Omar S – It Can Be Done, But Only I Can Do It review
Omar S has always been something of a maverick, but even by his own high standards, surprise second album It Can Be Done, But Only I Can Do It is something else. For starters, it was largely unexpected, gloriously unencumbered by pre-hype (stores were given little over a week’s notice of its release) and little indication that he was prepping a new full-length (his last album was released back in 2005). Given his usual secrecy and forthright attitude towards music industry protocol, this shouldn’t come as a total shock. Even so, it’s a bold move that’s taken his usual fanatical and clued-up fan base by surprise.
So what of the album itself? Like much of his work, it’s riddled with acute contrasts: tough and aggressive on one hand (the ragging acid of “Ganymede”), soft, calming and blissful on the other (the casual jazz-flex of “Nites Over Comption”). This bi-polar approach is obvious from the very start, when bubbling acid opener “Solely Supported” makes way for the hissing, melodic futurism of “Supported Solely”. It’s like the rest of the album in microcosm. One of the Detrotian’s greatest gifts is his refusal to stick to one particular groove, or for that matter carve his own distinct niche within a trusted genre. Here, he uses that to his advantage, successfully touching on a number of his usual musical staples. The results veer from the merely impressive to the utterly mindblowing.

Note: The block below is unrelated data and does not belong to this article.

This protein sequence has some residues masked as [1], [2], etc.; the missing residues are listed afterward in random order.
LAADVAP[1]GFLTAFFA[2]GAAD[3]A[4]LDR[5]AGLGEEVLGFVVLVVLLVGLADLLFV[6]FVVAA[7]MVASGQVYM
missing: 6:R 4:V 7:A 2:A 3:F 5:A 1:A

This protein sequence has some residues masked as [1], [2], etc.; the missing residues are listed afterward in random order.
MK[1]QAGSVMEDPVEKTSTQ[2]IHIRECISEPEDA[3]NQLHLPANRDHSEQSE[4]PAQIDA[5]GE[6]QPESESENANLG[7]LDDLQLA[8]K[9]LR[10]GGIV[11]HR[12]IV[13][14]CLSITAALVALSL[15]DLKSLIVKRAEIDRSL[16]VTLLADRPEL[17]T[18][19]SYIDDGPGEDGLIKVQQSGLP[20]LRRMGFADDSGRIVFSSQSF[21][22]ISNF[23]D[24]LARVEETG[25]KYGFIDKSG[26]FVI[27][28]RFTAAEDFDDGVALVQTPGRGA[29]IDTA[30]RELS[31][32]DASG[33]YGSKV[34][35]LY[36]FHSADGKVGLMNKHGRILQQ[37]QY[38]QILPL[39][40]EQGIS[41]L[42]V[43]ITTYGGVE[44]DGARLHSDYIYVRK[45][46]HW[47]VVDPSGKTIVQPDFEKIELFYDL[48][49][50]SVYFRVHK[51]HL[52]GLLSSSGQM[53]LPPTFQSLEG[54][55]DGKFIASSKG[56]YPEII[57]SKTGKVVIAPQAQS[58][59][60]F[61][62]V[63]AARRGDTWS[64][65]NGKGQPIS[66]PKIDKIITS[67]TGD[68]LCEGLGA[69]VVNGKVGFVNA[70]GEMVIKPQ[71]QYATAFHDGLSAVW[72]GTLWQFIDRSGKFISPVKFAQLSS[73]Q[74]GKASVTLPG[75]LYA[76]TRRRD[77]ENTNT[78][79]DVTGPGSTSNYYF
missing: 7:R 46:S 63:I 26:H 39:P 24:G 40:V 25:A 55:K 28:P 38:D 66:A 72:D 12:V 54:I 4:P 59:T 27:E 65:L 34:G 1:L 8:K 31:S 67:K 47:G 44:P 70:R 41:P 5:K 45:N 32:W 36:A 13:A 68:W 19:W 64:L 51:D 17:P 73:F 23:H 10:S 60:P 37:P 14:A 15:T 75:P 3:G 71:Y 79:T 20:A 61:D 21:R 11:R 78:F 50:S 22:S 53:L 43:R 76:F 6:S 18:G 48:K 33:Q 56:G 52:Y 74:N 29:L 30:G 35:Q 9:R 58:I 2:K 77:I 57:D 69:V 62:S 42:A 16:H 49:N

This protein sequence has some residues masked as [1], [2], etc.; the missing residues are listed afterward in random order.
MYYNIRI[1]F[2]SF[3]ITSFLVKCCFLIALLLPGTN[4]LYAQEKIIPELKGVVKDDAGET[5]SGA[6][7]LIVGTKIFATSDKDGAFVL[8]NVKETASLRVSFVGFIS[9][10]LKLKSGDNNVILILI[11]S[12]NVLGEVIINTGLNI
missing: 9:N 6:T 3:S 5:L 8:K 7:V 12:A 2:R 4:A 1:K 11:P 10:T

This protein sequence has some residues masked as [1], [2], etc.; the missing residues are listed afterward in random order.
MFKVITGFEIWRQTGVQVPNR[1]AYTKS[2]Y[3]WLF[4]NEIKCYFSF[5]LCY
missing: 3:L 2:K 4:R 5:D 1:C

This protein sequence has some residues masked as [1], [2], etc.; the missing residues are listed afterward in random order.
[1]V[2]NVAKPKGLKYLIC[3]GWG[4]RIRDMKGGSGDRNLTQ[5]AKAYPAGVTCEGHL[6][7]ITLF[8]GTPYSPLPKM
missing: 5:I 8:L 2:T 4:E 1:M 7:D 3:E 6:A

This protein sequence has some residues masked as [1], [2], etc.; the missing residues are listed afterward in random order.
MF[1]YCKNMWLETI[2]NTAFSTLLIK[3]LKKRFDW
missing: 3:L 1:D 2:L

The deeper reaches of Detroit’s beatdown sound are visited on “Look Hear Watch”, a kind of Moodymann-on-downers exercise in sparse deepness notable for the porno groans and heart-aching pianos that run throughout. “I Wish” offers heady, melodic deep house thrills, whilst “Bobien Larkin” strips back the action to little more than an intoxicating, hypnotic techno groove. Then there’s “Over You Two”, a next generation Motor City techno jam that pays homage to the city’s original pioneers whilst wrapping itself around one of Omar S’s trademark futurist grooves.
And so it goes on, fusing the past, present and future with cautious glee. The title track offers any icy, bleep-laden analogue/digital message to his doubters; arrogance turned into unfussy electronic blues. Towering over the album’s closing moments is previous single “Here’s Your Trance, Now Dance”, a near-faultless chunk of genius-like Detroit simplicity that has rightly become an underground anthem. Very few have succeeded in making genuinely brilliant house and techno albums, but here, Omar S has. Perhaps the album title is a warning. After all, it can be done, but only he can do it.